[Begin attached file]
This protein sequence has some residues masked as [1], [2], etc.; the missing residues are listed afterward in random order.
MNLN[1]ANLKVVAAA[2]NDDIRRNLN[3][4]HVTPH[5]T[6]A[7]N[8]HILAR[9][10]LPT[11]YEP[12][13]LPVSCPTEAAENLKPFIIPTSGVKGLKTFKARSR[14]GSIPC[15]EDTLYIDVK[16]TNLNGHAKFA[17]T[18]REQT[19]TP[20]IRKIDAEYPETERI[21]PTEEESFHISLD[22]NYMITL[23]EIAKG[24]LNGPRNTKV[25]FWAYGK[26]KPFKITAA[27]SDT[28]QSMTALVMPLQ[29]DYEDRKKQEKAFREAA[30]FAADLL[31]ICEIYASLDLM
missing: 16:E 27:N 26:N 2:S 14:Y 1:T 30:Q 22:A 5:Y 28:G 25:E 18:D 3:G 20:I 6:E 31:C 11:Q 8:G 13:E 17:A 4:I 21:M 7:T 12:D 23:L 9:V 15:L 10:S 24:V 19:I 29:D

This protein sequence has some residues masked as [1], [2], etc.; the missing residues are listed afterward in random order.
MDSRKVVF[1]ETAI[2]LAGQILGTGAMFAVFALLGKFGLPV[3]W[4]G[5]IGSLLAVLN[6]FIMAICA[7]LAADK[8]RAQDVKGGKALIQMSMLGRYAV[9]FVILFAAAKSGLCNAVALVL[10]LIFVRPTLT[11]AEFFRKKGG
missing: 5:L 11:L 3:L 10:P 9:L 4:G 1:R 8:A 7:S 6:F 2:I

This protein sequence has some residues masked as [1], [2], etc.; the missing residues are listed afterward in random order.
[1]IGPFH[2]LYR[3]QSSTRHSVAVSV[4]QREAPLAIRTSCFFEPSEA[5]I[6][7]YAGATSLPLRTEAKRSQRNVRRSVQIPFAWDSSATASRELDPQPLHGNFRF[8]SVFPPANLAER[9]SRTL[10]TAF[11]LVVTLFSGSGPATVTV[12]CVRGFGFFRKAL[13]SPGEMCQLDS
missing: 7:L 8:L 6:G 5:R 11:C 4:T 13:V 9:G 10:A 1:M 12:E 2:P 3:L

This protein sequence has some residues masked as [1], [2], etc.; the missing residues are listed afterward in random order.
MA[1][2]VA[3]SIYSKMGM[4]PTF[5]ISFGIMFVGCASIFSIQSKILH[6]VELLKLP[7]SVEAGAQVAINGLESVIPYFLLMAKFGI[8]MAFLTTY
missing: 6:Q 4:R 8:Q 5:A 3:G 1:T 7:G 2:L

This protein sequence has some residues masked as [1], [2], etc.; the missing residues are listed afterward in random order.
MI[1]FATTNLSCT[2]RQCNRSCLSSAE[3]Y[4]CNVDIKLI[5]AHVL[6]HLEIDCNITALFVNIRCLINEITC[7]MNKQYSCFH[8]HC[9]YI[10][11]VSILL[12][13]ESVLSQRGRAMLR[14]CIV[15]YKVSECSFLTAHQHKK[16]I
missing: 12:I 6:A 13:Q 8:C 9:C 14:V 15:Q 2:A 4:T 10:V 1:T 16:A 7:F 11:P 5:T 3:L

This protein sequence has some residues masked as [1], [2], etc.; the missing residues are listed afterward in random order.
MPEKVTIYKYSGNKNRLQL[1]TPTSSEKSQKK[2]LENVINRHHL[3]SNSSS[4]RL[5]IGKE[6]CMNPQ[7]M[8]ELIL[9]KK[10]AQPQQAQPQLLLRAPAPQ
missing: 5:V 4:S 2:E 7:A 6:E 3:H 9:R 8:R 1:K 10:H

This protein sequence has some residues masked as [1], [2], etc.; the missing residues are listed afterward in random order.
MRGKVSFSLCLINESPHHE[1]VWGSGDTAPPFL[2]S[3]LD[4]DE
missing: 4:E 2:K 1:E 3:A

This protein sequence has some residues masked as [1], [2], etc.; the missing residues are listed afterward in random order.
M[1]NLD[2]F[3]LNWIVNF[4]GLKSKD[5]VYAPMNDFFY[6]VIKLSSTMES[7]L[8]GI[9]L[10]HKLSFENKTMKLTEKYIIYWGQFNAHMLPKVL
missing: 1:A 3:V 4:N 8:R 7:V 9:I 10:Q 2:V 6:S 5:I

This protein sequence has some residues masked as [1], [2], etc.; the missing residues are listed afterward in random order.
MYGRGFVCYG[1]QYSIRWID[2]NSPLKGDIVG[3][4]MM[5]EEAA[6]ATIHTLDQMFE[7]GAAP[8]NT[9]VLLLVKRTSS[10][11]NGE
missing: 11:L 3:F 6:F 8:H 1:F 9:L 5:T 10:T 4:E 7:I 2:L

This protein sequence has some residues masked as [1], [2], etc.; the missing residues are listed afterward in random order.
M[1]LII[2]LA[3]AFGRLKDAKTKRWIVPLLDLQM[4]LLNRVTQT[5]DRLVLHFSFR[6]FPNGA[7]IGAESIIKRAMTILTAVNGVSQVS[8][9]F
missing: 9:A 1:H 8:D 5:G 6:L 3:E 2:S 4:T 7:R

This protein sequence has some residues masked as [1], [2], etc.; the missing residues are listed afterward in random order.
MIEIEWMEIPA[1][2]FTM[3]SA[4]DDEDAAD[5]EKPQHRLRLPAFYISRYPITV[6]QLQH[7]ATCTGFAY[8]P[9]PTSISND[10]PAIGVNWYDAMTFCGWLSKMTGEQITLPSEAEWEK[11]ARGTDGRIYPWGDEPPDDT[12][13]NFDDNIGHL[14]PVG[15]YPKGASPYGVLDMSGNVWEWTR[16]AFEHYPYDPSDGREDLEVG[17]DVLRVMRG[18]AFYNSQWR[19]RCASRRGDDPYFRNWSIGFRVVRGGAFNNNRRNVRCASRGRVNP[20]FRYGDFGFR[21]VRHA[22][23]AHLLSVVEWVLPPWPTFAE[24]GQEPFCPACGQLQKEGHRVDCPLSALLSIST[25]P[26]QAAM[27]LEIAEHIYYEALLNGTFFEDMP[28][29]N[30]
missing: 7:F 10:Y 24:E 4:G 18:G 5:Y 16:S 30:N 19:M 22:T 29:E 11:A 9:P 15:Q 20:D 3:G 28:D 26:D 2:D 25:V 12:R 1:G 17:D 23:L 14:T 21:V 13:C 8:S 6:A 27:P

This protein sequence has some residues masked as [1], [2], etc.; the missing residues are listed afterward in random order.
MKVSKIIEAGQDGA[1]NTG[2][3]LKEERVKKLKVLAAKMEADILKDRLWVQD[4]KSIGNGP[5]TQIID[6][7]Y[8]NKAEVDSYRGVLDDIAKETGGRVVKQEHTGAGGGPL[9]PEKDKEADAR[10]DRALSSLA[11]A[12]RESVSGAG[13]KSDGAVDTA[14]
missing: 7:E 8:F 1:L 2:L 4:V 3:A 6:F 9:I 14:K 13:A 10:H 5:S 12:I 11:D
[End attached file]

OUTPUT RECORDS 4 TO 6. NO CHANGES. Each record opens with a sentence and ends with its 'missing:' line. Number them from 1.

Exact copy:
This protein sequence has some residues masked as [1], [2], etc.; the missing residues are listed afterward in random order.
MA[1][2]VA[3]SIYSKMGM[4]PTF[5]ISFGIMFVGCASIFSIQSKILH[6]VELLKLP[7]SVEAGAQVAINGLESVIPYFLLMAKFGI[8]MAFLTTY
missing: 6:Q 4:R 8:Q 5:A 3:G 1:T 7:G 2:L

This protein sequence has some residues masked as [1], [2], etc.; the missing residues are listed afterward in random order.
MI[1]FATTNLSCT[2]RQCNRSCLSSAE[3]Y[4]CNVDIKLI[5]AHVL[6]HLEIDCNITALFVNIRCLINEITC[7]MNKQYSCFH[8]HC[9]YI[10][11]VSILL[12][13]ESVLSQRGRAMLR[14]CIV[15]YKVSECSFLTAHQHKK[16]I
missing: 12:I 6:A 13:Q 8:C 9:C 14:V 15:Q 2:A 4:T 10:V 1:T 16:A 7:F 11:P 5:T 3:L

This protein sequence has some residues masked as [1], [2], etc.; the missing residues are listed afterward in random order.
MPEKVTIYKYSGNKNRLQL[1]TPTSSEKSQKK[2]LENVINRHHL[3]SNSSS[4]RL[5]IGKE[6]CMNPQ[7]M[8]ELIL[9]KK[10]AQPQQAQPQLLLRAPAPQ
missing: 5:V 4:S 2:E 7:A 6:E 3:H 9:R 8:R 1:K 10:H